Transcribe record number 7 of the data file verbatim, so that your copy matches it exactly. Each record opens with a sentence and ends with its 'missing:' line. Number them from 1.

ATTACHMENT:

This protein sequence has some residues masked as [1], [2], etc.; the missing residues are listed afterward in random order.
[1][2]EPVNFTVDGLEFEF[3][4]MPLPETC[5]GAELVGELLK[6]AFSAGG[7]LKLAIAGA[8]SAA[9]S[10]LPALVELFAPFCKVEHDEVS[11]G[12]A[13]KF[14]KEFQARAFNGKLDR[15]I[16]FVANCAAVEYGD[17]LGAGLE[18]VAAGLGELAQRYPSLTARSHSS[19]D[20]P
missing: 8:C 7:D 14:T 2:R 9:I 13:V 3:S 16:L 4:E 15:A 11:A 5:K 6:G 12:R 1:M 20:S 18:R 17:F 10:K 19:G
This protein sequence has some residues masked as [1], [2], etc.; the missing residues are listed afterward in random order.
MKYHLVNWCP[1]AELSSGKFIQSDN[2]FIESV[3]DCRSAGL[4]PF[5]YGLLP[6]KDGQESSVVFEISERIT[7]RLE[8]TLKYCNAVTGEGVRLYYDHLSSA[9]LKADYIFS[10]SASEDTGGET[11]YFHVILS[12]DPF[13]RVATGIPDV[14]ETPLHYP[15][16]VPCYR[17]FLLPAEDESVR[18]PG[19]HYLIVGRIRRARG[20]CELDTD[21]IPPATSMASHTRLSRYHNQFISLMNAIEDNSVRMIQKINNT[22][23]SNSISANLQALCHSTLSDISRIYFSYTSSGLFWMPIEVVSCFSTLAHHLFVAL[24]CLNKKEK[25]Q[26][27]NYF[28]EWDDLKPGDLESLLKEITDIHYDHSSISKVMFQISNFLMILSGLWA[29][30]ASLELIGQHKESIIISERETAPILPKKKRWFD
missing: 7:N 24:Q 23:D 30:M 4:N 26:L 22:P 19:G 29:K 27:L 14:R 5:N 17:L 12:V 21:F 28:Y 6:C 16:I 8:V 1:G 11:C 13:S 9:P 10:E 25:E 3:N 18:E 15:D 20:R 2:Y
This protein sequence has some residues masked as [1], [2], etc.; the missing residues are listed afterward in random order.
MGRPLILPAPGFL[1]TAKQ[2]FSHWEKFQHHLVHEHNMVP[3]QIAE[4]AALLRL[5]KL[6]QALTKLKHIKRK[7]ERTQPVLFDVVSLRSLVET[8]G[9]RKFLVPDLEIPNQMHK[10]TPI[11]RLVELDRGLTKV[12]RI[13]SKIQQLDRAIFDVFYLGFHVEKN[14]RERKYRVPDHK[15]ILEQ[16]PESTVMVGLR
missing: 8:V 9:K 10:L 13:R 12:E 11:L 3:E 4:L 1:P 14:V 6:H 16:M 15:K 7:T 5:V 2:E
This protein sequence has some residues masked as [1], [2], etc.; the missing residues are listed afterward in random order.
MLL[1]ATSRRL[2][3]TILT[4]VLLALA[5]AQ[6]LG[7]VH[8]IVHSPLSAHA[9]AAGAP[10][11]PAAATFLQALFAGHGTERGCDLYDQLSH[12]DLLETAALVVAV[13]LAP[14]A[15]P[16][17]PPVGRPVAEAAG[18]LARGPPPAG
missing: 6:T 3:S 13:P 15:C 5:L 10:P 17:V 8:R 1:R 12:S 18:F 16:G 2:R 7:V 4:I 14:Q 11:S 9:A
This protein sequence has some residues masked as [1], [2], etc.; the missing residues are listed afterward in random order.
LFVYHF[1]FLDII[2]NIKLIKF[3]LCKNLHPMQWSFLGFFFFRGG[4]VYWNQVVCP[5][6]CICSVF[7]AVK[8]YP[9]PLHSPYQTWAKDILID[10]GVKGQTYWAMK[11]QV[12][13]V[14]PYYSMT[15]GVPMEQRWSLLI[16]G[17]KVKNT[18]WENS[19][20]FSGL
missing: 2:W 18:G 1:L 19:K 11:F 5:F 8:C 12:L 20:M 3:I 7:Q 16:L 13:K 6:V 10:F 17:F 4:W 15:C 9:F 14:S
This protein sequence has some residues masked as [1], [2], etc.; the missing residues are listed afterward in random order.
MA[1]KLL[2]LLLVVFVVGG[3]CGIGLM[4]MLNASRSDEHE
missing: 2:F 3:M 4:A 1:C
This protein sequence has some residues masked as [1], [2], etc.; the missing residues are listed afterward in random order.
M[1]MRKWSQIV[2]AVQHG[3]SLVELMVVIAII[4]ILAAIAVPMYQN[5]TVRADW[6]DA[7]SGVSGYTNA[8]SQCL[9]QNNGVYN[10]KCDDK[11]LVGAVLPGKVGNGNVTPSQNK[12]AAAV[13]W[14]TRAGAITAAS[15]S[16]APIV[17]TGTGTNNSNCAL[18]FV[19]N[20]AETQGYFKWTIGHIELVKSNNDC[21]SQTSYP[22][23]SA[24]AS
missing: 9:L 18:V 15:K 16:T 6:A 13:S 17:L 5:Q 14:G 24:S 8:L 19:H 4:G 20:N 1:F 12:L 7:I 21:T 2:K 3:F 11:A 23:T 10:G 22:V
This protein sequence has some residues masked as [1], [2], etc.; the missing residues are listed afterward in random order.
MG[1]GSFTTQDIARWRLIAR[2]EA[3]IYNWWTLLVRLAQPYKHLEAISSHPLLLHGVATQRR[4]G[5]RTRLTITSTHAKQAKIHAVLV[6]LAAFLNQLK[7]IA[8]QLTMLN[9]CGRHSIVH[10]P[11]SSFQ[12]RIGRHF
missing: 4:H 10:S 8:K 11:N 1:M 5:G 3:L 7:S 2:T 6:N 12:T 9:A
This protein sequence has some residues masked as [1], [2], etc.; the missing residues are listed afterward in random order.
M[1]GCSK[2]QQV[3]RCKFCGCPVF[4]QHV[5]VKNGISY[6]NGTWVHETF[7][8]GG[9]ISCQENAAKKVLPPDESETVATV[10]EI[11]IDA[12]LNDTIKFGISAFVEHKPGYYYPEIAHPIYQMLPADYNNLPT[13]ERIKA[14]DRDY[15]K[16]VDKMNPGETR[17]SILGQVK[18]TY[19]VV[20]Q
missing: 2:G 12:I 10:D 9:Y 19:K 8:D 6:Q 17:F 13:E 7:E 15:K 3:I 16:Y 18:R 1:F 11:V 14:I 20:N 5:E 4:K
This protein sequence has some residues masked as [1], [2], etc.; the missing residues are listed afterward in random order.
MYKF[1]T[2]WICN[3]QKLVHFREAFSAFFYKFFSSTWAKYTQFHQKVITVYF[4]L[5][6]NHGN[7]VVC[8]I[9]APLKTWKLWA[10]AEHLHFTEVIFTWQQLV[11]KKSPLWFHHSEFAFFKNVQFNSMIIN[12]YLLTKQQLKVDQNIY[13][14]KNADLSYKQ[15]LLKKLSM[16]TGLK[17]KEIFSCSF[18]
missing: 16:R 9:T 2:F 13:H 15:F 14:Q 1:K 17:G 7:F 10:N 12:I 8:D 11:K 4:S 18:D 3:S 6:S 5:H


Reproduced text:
This protein sequence has some residues masked as [1], [2], etc.; the missing residues are listed afterward in random order.
M[1]MRKWSQIV[2]AVQHG[3]SLVELMVVIAII[4]ILAAIAVPMYQN[5]TVRADW[6]DA[7]SGVSGYTNA[8]SQCL[9]QNNGVYN[10]KCDDK[11]LVGAVLPGKVGNGNVTPSQNK[12]AAAV[13]W[14]TRAGAITAAS[15]S[16]APIV[17]TGTGTNNSNCAL[18]FV[19]N[20]AETQGYFKWTIGHIELVKSNNDC[21]SQTSYP[22][23]SA[24]AS
missing: 9:L 18:V 15:K 16:T 6:A 13:S 17:L 5:Q 14:G 24:S 8:L 19:H 4:G 20:N 1:F 12:L 7:I 21:T 2:K 3:F 11:A 23:T 10:G 22:V